AgDM newsletter article, March 2001
By Tim Eggers, extension ag. economist, 712-542-5171, email@example.com
Iowa postcards sold at a local drugstore often feature a farmhouse, barn, silo, and lush crops growing in the fields. This scene is depicted with good reason. In 1999, Iowa led the nation in corn and soybean production. However, with low crop prices, farmers are tempted to pursue innovative marketing strategies. In these times, it is especially important for producers to understand grain-marketing alternatives.
To aid grain producers and the professionals, who serve them, Iowa State University Extension agricultural economists have developed an on-line Advanced Grain Marketing course. The goals of the course are to enhance marketing and risk management skills, and assist in the development of a unique marketing plan.
With traditional marketing education programs, the time and effort required to participate by attending scheduled meetings has been a significant deterrent. To overcome this obstacle, the teaching team designed this course for individualized activity within a learning community.
The objective is to create an environment where you can learn at your own pace and are not be restricted by time or geography. You can log on at noon or 3 a.m., whatever suits your schedule. You can take tests when you are ready.
Pre-tests help you prepare for the course by helping you assess your grain marketing knowledge. Modules focus on a single concept and provide multi-media resources to help you learn and apply the concept. The text includes links to key data sites, real-time examples, short audio explanations, graphical explanations, quizzes with instant feedback, and links to a glossary of terms. The modules for the Advanced Grain Marketing course include:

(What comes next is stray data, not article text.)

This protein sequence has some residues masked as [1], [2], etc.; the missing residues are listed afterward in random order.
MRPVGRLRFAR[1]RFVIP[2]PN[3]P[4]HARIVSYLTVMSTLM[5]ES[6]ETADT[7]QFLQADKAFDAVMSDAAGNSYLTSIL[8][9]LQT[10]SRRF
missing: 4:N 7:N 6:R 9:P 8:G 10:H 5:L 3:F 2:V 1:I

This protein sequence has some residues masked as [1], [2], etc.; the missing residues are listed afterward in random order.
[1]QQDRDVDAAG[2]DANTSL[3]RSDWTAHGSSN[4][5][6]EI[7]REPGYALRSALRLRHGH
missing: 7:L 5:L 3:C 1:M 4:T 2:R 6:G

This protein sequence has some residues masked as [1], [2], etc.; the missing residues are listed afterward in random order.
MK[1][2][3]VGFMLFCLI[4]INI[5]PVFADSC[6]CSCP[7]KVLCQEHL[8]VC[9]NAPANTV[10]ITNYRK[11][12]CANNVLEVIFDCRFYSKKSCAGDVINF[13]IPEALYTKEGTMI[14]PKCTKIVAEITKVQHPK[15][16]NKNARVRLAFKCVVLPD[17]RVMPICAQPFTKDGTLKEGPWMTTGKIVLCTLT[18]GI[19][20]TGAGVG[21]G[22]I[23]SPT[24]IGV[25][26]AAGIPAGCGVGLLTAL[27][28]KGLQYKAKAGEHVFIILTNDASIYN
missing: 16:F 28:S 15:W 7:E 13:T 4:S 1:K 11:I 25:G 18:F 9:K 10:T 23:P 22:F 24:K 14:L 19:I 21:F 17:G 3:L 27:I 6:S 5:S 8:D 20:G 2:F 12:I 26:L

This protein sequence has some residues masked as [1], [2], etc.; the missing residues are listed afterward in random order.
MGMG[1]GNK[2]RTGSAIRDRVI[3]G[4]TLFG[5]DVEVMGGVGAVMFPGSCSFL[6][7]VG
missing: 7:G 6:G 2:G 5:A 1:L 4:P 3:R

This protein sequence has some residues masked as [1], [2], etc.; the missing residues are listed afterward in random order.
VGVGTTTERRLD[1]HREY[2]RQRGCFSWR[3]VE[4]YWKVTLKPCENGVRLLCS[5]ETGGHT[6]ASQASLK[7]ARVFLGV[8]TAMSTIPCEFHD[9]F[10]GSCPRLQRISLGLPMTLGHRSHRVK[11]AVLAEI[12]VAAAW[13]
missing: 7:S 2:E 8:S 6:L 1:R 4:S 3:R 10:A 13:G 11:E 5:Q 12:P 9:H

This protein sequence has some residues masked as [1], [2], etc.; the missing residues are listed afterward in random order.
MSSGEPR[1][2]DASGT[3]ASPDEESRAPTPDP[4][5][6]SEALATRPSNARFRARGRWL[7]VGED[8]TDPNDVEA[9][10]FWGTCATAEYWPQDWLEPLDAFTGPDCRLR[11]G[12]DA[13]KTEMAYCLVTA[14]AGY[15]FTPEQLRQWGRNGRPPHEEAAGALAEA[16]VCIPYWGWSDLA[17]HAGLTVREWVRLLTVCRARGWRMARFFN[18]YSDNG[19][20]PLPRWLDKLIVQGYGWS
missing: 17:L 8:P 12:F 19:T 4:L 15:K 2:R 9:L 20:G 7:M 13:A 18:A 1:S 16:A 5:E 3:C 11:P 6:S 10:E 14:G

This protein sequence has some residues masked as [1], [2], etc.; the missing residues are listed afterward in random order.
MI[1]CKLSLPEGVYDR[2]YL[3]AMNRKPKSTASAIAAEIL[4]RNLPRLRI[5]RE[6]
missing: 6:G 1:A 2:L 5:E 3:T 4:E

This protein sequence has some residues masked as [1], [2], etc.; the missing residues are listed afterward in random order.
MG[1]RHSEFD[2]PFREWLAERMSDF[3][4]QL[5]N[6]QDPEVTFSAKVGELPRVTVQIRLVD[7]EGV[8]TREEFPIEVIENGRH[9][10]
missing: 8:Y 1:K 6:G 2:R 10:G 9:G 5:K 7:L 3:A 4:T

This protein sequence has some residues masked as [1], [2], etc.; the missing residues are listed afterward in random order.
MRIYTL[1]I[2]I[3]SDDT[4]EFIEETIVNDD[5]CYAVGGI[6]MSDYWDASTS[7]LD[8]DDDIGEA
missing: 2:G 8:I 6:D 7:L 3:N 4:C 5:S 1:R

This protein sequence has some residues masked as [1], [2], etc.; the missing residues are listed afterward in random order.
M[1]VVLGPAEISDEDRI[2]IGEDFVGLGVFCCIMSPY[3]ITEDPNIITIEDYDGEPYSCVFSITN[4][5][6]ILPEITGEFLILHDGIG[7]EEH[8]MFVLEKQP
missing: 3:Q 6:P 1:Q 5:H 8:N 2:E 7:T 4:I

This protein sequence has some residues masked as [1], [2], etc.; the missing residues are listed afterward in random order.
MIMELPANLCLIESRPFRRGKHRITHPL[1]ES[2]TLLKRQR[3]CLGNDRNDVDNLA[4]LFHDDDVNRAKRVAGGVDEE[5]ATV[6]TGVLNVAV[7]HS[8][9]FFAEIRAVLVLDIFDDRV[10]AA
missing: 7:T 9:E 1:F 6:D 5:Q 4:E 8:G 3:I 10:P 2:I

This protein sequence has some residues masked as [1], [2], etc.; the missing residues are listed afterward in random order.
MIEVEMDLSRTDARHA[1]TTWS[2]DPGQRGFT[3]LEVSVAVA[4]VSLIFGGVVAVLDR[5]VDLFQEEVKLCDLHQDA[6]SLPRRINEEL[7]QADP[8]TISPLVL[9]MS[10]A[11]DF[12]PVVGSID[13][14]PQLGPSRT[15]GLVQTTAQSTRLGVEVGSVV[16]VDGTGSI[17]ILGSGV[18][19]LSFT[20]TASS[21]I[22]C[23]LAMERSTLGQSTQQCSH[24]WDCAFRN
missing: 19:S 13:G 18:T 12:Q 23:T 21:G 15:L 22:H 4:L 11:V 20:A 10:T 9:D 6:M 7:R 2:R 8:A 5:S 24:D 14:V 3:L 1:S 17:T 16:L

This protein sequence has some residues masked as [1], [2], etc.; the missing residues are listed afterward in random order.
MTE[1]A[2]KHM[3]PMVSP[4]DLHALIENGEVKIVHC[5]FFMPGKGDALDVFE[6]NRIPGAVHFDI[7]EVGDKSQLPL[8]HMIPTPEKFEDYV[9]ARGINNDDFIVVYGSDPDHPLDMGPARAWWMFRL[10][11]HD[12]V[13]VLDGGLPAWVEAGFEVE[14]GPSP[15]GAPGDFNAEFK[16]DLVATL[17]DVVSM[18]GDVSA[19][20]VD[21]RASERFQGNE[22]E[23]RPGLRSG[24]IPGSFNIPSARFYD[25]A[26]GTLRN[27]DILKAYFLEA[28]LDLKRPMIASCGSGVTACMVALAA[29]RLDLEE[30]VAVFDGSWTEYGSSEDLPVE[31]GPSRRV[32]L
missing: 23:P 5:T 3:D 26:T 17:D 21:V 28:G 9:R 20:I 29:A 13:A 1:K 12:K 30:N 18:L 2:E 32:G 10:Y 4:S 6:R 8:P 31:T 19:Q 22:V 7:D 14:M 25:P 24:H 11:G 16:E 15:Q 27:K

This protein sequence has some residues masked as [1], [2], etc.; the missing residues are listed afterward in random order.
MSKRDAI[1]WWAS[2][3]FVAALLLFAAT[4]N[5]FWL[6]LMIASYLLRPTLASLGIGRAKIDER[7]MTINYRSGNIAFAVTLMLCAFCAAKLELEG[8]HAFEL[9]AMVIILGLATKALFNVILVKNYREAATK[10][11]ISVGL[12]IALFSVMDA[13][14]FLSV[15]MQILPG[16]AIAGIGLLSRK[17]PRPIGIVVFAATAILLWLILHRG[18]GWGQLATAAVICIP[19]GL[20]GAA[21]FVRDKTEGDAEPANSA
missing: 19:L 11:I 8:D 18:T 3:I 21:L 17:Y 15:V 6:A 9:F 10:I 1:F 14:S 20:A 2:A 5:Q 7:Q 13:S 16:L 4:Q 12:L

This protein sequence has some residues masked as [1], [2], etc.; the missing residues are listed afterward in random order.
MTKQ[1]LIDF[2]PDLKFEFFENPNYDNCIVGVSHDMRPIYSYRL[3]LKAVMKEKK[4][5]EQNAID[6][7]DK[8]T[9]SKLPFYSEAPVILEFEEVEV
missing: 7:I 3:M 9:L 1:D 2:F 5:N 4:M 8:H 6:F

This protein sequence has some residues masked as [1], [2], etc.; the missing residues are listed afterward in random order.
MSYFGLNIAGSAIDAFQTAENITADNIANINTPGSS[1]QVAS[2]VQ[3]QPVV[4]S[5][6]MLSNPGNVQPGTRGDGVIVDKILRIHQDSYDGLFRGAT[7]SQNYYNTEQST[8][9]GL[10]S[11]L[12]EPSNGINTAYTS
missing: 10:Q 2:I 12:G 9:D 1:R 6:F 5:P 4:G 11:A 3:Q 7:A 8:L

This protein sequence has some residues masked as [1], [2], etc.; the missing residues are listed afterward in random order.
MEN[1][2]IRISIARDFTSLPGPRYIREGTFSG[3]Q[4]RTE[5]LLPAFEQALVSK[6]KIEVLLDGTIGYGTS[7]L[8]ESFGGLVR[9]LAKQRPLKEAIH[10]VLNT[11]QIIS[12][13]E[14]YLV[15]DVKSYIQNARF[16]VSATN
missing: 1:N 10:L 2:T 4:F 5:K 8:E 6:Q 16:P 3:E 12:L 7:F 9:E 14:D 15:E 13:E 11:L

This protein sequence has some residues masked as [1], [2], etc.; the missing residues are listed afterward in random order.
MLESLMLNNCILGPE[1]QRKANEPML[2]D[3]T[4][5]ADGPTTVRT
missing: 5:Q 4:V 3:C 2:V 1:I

“I like the ability to print a copy of a topic and read it whenever I have a free moment. I don’t have much spare time, so accessing materials whenever I want is great,” said a Waverly farmer who was part of the pilot test group.
Participants can discuss questions and concerns among themselves, and instructors provide encouragement and support via e-mail and phone calls. At the end of the course, you will meet the instructors in person for a market simulation and evaluation session.
You are not the only person learning during the Advanced Grain Marketing course. You shape the learning environment by your comments and actions. For example, pages visited multiple times show a concentration of interest or a poorly communicated concept. Course authors can then adjust the course by rewriting the explanation or starting a discussion group on the topic.
You can provide feedback to let the instructors know what to improve. For example, Donna, an out-of-state farmer commented, “The samples used to explain the theory, like the analyzing risk sheet with 20 years of data, could be a stumbling block for folks because of the time involved.” Student comments also help the instructors modify the course to meet different learning styles.
For more information on the upcoming classes of the Advanced Grain Marketing course, contact me at the telephone number and e-mail address listed above.
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